In Nineteen Eighty-Four, Winston Smith muses that “The best books… are those that tell you what you know already.”
By that logic, Virago, founded 40 years ago at a kitchen table and now the world’s foremost publisher of books by and about women, publishes the best books.
You see, when I was younger, I planned to change the world. I was going to discover dinosaurs and stars. I was going to wear pretty silver dresses and sing and dance for everyone. I was going to be President of All, with the panache and style of an ass-kicking princess.
I was raised to assume that I could do whatever I wanted, that my gender was no barrier, that you could be girly AND powerful. I feasted on fairy tales while the women around me set strong examples: managing cockroach factories, raising families, starting schools, mobilizing the disenfranchised.
As I’ve grown older my ambitions have sadly become far more modest. I’ve realised that equality can’t be taken for granted. But my values are essentially unchanged. I still believe that feminism and femininity can go hand in hand, and the ways in which women are different from men and from each other should be a matter of celebration not discrimination. I always will.
This simple but steadfast worldview has been echoed and eloquently put in countless and diverse ways by Virago’s fairy tales, historical fiction, memoirs and feminist manifestos. Like George Orwell’s hero, I find that most Virago books seem to articulate what I already know, deep inside, about life, about love, about all that’s weird and beautiful.
Recently, I attended a Virago Book Club in which Natasha Walter’s Living Dolls prompted a roomful of women (with a few token men) to reconsider the state of feminism over pink wine and chocolate cake. I may not have agreed with all Walter had to say, but I found that she was able to put in words a lot of what has been itching underneath my skin since I acquired extra body parts.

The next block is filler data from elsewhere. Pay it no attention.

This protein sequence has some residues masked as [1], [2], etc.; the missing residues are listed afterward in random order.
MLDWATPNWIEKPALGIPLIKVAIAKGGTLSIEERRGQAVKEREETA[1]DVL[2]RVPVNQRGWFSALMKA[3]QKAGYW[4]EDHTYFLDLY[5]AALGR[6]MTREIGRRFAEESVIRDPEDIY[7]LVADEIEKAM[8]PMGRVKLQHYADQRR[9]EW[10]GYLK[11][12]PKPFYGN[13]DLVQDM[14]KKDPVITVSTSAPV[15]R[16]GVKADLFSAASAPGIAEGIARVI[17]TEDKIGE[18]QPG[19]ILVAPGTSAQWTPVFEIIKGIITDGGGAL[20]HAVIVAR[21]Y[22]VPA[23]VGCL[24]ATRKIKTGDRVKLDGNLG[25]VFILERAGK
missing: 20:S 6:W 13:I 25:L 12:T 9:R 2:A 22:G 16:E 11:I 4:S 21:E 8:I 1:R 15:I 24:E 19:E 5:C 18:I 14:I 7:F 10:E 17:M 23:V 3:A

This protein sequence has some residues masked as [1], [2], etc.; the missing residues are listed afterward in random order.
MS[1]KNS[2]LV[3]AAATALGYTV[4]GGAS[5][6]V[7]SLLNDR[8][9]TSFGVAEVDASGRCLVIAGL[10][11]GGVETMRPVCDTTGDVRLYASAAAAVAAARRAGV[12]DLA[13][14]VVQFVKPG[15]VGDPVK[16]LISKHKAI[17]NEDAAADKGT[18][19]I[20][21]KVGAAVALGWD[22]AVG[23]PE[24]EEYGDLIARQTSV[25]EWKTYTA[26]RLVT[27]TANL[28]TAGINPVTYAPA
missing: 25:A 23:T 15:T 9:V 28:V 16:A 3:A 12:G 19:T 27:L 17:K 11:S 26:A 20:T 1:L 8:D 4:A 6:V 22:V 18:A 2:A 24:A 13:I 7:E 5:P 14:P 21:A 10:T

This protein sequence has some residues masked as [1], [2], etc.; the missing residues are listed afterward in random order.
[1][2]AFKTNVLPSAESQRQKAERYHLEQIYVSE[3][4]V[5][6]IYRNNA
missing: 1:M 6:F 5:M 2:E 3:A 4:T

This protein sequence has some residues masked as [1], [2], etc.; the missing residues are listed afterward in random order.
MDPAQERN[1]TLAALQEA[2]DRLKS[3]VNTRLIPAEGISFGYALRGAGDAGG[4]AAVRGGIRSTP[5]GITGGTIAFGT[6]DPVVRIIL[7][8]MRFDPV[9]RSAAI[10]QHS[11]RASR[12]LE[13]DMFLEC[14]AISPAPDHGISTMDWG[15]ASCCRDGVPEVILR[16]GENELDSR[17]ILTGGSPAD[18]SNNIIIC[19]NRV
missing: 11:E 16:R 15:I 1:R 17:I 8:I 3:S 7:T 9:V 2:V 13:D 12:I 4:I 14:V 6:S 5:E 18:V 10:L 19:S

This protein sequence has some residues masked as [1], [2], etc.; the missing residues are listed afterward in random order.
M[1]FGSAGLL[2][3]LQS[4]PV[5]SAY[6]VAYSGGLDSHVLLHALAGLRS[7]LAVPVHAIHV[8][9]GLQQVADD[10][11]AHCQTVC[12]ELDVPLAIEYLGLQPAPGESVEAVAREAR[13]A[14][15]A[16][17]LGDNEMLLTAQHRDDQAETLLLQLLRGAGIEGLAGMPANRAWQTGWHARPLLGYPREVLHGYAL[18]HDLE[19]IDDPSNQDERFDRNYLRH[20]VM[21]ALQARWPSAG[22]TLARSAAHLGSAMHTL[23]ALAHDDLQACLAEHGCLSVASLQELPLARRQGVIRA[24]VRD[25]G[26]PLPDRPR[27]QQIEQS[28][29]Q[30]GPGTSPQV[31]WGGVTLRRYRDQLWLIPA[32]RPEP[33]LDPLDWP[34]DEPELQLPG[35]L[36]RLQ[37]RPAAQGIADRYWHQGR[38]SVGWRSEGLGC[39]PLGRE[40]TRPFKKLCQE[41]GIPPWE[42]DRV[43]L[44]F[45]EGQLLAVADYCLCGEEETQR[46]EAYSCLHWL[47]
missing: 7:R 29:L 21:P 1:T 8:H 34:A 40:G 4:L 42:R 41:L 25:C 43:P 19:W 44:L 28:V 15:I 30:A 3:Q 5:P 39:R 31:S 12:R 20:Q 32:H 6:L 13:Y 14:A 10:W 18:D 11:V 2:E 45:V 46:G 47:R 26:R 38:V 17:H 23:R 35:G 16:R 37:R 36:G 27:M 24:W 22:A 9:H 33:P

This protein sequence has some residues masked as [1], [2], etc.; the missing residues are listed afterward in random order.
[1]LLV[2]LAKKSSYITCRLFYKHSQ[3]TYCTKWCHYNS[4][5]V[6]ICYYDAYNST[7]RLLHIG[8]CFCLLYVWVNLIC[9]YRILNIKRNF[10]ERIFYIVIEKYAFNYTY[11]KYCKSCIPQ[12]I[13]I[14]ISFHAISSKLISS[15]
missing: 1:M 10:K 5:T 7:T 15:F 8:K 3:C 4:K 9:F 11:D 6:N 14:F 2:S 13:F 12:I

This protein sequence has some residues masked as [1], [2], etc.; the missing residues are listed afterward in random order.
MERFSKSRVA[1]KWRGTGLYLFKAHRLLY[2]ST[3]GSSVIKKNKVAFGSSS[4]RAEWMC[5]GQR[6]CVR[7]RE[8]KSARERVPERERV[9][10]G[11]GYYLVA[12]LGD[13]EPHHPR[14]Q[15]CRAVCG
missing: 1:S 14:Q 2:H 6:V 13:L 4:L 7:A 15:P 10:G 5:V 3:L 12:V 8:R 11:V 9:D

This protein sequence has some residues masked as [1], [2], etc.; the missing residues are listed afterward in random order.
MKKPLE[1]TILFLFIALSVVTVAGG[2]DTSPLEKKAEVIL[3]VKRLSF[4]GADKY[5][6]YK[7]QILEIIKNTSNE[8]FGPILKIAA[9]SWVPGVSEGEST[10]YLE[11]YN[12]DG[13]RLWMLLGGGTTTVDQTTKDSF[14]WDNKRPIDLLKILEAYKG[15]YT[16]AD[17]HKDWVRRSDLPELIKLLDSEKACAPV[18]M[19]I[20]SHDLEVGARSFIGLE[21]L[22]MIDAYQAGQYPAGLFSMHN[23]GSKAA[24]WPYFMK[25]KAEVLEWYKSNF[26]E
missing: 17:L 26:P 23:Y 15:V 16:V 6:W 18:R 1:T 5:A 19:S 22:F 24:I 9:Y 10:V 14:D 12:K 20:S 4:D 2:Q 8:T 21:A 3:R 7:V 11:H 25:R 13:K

Founded in 1973 by author Carmen Callil (she who recently took aim at Philip Roth), Virago boasts an impressive rollcall of literary legends old and new, many of them prize winners and AB authors, such as Margaret Atwood, Virginia Woolf, Edith Wharton, Angela Carter, Elizabeth Taylor, Willa Cather and Zora Neale Hurston. (A lioness’s share of the women on the list.) And it’s not just about these authors’ biggest splashes, Virago has also gone to pains to highlight their lesser known works and forgotten contemporaries.
I had Viragos on my shelves and in my school bag long before I recognized the significance of the bitten apple. It was Carter and then Daphne DuMaurier who really brought me over to the tart side. (Unfortunately Carter’s Apocalypse Book Wise Children is one of the few of her books not published by Virago while DuMaurier is entirely snubbed.) Earlier this year I was lucky enough to intern at Little, Brown, which acquired Virago in 1996. As I mentioned in my inaugural post, editor Victoria Pepe kindly donated all the Apocalypse Books that Little, Brown had in print, which were sadly fewer than I had imagined. (Sad because there are many Viragos that really ought to be on the list, and sad because there is no such thing as too many books.)
During AB’s Women’s Week, I featured Mrs. Palfrey at the Claremont and The Blind Assassin. It’s about time I cracked those virgin spines of my remaining AB Viragos – Hurston’s Their Eyes Were Watching God and Cather double whammy My Antonia and Death Comes to the Archbishop – and shared the subtle delights that no doubt lurk within. Because I’m worth it – and so are you.